Harold Pollack has a great article over at Ten Miles Square, The Butler and Ronald Reagan’s Race Problem. The film is loosely based upon the life of Eugene Allen, who retired as White House butler. Some of the film depicts Ronald Reagan when he was in the White House, and he is presented sympathetically. This is to be expected; everyone agrees that Reagan was a personable fellow. But four conservative writers wrote an OpEd in last week’s Washington Post, What The Butler Gets Wrong About Ronald Reagan and Race.
Pollack points out that Reagan gets a much better presentation than he deserves. But even he presents Reagan in a more positive light than I think he deserves. He claims that Reagan’s political philosophy just happened to appeal to racists. Reagan believed in certain libertarian ideals and those allowed bigots to be bigots. I don’t see this. If you really aren’t racist, then you would shy away from positions that appeal primarily to racists. At the very least, you would make a very big show of being against racism. I didn’t hear that from Reagan just as I don’t now hear it from Rand Paul. He will always add statements like, “I personally believe that racism is a bad business strategy.” That’s pretty weak tea and it works effectively like a dog whistle to racists. What they hear is, “I have to say that, but I’m with you!”
The OpEd brings up one typical bit of dog whistle politics, that pretty much everyone knows: the first stop in his 1980 campaign was at a fair near Philadelphia, Mississippi where the three civil rights workers were murdered by the KKK in 1964. The topic of the speech? States’ rights! The best apologia that the writers can offer is this, “But the former California governor, a strong believer in federalism, had been talking about states’ rights since the early days of his political career.” That’s right! And Reagan had been using racist politics since the early days of his political career. It is not just, as Pollack notes, that the comments were insensitive. No man of Reagan’s political brilliance could make such a boneheaded mistake. He knew exactly what he was doing.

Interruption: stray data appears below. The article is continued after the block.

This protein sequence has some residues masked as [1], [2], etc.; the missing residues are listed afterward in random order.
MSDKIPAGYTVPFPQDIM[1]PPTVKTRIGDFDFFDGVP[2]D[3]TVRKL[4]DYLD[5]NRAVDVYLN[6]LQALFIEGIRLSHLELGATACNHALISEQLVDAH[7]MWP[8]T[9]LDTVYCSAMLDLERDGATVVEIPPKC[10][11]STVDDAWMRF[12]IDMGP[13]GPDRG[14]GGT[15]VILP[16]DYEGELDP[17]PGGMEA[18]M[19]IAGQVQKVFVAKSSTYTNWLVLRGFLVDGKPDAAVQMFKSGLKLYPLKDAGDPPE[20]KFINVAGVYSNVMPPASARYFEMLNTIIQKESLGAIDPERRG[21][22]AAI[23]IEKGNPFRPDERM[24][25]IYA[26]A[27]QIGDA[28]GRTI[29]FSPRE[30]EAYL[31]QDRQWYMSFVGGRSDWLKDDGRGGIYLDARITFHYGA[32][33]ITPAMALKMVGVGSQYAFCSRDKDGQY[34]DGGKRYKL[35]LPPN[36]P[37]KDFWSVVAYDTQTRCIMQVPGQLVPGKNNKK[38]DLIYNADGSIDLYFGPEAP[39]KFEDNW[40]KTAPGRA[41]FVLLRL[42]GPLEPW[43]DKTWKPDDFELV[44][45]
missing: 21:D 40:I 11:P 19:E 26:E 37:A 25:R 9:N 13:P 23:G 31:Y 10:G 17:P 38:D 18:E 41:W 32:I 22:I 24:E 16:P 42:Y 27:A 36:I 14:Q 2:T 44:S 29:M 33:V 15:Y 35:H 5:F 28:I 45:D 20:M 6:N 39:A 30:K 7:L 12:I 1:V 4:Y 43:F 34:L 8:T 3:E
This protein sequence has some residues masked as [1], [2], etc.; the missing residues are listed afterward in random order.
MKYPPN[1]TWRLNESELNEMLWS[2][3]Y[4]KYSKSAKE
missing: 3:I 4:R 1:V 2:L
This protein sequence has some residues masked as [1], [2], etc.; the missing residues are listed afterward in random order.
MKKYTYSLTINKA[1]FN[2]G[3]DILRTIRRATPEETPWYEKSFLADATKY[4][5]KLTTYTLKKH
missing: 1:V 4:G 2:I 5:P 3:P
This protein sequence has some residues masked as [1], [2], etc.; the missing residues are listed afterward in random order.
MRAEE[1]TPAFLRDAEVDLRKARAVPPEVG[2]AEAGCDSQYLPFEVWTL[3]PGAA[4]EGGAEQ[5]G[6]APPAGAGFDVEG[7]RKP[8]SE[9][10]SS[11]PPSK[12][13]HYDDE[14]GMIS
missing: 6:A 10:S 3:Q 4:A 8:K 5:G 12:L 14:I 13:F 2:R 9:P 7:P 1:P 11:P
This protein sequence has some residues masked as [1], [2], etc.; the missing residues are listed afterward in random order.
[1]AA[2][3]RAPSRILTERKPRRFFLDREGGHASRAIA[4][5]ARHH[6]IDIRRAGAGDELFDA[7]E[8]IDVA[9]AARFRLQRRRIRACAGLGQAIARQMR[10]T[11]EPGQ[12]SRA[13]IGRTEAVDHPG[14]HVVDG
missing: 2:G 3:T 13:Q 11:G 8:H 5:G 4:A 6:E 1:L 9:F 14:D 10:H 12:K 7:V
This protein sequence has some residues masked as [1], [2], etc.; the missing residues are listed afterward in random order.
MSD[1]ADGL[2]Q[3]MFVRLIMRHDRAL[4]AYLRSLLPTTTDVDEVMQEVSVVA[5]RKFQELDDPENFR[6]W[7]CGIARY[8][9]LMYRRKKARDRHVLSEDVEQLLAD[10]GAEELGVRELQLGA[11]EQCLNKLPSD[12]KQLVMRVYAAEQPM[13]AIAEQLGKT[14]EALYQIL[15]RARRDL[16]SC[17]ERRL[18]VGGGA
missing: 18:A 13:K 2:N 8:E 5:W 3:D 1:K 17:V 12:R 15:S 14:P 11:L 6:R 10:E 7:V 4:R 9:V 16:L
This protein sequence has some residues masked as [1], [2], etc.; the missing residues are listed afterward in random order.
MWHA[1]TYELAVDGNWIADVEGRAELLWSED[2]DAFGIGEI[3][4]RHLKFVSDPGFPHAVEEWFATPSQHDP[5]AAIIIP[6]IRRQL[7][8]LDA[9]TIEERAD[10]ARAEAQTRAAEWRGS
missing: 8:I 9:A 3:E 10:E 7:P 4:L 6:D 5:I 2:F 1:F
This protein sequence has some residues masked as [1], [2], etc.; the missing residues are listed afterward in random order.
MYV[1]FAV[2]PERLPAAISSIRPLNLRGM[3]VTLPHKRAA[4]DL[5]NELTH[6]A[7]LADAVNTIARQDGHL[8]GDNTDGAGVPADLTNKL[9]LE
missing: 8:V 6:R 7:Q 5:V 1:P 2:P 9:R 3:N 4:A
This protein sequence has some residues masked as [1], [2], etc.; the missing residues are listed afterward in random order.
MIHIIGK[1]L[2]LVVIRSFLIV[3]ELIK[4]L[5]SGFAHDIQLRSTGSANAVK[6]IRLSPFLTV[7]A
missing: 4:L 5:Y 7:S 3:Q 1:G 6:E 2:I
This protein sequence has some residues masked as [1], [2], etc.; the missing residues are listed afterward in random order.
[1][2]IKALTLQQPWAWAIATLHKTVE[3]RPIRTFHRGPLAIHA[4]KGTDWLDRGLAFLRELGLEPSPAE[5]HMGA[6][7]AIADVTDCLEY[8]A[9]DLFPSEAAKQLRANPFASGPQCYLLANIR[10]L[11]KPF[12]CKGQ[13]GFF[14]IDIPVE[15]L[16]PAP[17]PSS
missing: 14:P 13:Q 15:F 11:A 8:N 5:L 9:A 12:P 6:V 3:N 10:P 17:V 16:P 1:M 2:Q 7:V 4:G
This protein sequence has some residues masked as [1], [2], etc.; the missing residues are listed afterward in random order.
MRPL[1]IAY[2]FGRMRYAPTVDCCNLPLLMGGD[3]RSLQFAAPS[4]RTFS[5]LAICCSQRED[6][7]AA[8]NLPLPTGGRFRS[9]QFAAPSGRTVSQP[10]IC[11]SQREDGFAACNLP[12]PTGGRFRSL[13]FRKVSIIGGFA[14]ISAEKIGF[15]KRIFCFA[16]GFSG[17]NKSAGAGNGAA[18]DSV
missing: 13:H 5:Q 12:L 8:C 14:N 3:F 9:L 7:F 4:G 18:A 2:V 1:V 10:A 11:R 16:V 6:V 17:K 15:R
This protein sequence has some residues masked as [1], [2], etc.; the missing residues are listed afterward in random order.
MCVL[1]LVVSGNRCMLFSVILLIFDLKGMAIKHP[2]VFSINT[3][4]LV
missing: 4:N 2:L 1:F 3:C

Think back on the 1980 campaign. What allowed Reagan to win? The “Reagan Democrats.” These were white northern Democrats who voted against their economic interest because they were angry about blacks and all the advantages they were getting like poverty, lead poison, and short life expectancies. This was when the word “liberal” became vilified. That was when it became “tax and spend liberal.” And everyone knew who was being taxed and who was being spent on, even if what everyone knew wasn’t true then and is even less true now.
So was Reagan a racist? Let’s just look at his attitude toward African Americans. Reagan would never have been personally rude to a black person or otherwise treated them badly. I’m sure that he actually did have black friends. But his mind overflowed with stereotypes. And he was more than willing to demagogue those stereotypes for political gain. We are all members of our society and we can’t help but be tainted by racist thinking. You can fight that or not. But using it in such a calculated manner makes you a special kind of villain and Reagan was one of those villains.
Pollack ends his article by rightly noting:
That gets to the very heart of the problem with conservatives—even intellectuals like those who wrote the article. They can’t admit that past conservative icons were racist because the movement is still racist. Think back on Romney’s 47% comments. It turned out that this group was actually mostly retired white people. But the subtext was that it was lazy dark skinned people. It was just the most recent iteration of the welfare queen in a Cadillac.